The Science and Art of Plunderphonics

If you’re at all into sampling, song deconstruction and sound manipulation, you need to read this article on John Oswald and the art of “plunderphonics.”  Thanks to Rupinder for the tip.

Composer/ musician/ artist John Oswald coined the term Plunderphonics in the essay “Plunderphonics, or Audio Piracy as a Compositional Prerogative,” (previously) which discussed the efforts to create something new by sampling and distorting audio. Even though Oswald coined the term in ’85, he has been working in the style since the late 1960s, and many people have joined in.

When discussing sampling in music, all sorts of artists get lumped together. For instance, in an episode of the radio show Sound Opinions, John Oswald is grouped with Igor Stravinsky and MC Hammer as artists who dealt in musical quoting, re-contextualizing or “stealing” from other artists. In an interview, Osborn spoke on the differences between traditional musical quoting, directly lifting samples, and manipulating known music to point just before obscurity; the last category is the only which he considers to a case of “plunderphonics.”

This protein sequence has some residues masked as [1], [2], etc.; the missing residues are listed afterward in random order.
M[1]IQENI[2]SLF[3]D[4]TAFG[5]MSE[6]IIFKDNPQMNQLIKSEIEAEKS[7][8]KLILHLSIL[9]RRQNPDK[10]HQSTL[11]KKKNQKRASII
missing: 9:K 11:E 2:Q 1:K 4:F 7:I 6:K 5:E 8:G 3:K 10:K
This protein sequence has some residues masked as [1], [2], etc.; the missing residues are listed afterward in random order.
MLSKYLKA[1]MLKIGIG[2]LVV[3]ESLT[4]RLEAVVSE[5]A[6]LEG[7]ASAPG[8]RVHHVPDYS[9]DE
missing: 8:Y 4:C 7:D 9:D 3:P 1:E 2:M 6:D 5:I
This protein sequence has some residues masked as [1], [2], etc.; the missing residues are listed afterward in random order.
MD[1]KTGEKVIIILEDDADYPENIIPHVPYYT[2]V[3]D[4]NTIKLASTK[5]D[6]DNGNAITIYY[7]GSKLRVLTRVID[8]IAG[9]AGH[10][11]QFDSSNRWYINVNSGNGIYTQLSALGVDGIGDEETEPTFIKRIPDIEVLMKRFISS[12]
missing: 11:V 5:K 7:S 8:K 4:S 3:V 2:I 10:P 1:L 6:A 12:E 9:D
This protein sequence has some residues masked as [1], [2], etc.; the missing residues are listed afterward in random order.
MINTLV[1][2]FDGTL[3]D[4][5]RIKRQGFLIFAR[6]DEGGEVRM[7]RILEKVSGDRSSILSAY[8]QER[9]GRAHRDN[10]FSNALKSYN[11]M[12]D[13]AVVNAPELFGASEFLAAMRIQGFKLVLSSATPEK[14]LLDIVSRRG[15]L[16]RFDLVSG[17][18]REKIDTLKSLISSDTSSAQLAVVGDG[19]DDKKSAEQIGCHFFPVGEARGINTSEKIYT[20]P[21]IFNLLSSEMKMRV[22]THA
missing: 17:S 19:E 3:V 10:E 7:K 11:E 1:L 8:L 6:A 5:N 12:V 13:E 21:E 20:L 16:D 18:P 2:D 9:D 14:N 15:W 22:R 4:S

The roots of plunderphonics stretch back decades, and span countries. In some ways, it can be traced back to manipulations of audio captured on magnetic tape, going back to 1944, with Halim El-Dabh (hear also: Leiyla Visitations on UbuWeb, created in 1959).

In the realm of pop music, the 1956 novelty single “The Flying Saucer” was the first break-in record, bringing an emphasis to the “plunder” element in plunderphonics. Dickie Goodman and Bill Buchanan made a single that was inspired by Orson Welles’ “War of the Worlds,” presented as a radio broadcast with snippets from well-known pop songs of the day [transcript with notes]. 17 record labels tried to sue Goodman and Buchanan, a fate not to dissimilar to later audio borrorwers. To appease various parties, the song was re-recorded with different song samples, where most plunderphonic releases get pulled from general release and disappear into dusty corners.

 

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Alan Cross

is an internationally known broadcaster, interviewer, writer, consultant, blogger and speaker. In his 40+ years in the music business, Alan has interviewed the biggest names in rock, from David Bowie and U2 to Pearl Jam and the Foo Fighters. He’s also known as a musicologist and documentarian through programs like The Ongoing History of New Music.

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